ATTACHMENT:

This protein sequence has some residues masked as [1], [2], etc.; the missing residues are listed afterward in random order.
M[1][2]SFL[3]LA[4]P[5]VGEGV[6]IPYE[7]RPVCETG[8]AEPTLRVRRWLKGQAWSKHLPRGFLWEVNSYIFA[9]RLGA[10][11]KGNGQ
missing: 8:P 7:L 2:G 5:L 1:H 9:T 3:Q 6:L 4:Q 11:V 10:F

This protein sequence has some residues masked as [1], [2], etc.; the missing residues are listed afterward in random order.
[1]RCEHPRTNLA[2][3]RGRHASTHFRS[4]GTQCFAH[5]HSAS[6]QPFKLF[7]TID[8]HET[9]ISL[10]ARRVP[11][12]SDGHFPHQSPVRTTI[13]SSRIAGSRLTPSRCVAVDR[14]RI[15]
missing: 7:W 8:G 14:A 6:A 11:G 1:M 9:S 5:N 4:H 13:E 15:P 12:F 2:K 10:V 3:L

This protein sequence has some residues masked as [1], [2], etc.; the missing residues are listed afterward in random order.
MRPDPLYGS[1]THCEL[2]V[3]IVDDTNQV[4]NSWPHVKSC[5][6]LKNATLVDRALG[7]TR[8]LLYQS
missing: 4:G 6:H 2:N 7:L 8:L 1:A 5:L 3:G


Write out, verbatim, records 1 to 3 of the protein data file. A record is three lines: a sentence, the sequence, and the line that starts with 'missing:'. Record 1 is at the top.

This protein sequence has some residues masked as [1], [2], etc.; the missing residues are listed afterward in random order.
M[1][2]SFL[3]LA[4]P[5]VGEGV[6]IPYE[7]RPVCETG[8]AEPTLRVRRWLKGQAWSKHLPRGFLWEVNSYIFA[9]RLGA[10][11]KGNGQ
missing: 8:P 7:L 2:G 5:L 1:H 9:T 3:Q 6:L 4:Q 11:V 10:F

This protein sequence has some residues masked as [1], [2], etc.; the missing residues are listed afterward in random order.
[1]RCEHPRTNLA[2][3]RGRHASTHFRS[4]GTQCFAH[5]HSAS[6]QPFKLF[7]TID[8]HET[9]ISL[10]ARRVP[11][12]SDGHFPHQSPVRTTI[13]SSRIAGSRLTPSRCVAVDR[14]RI[15]
missing: 7:W 8:G 14:A 6:A 11:G 1:M 9:S 5:N 4:H 13:E 15:P 12:F 2:K 10:V 3:L

This protein sequence has some residues masked as [1], [2], etc.; the missing residues are listed afterward in random order.
MRPDPLYGS[1]THCEL[2]V[3]IVDDTNQV[4]NSWPHVKSC[5][6]LKNATLVDRALG[7]TR[8]LLYQS
missing: 4:G 6:H 2:N 7:L 8:L 1:A 5:L 3:G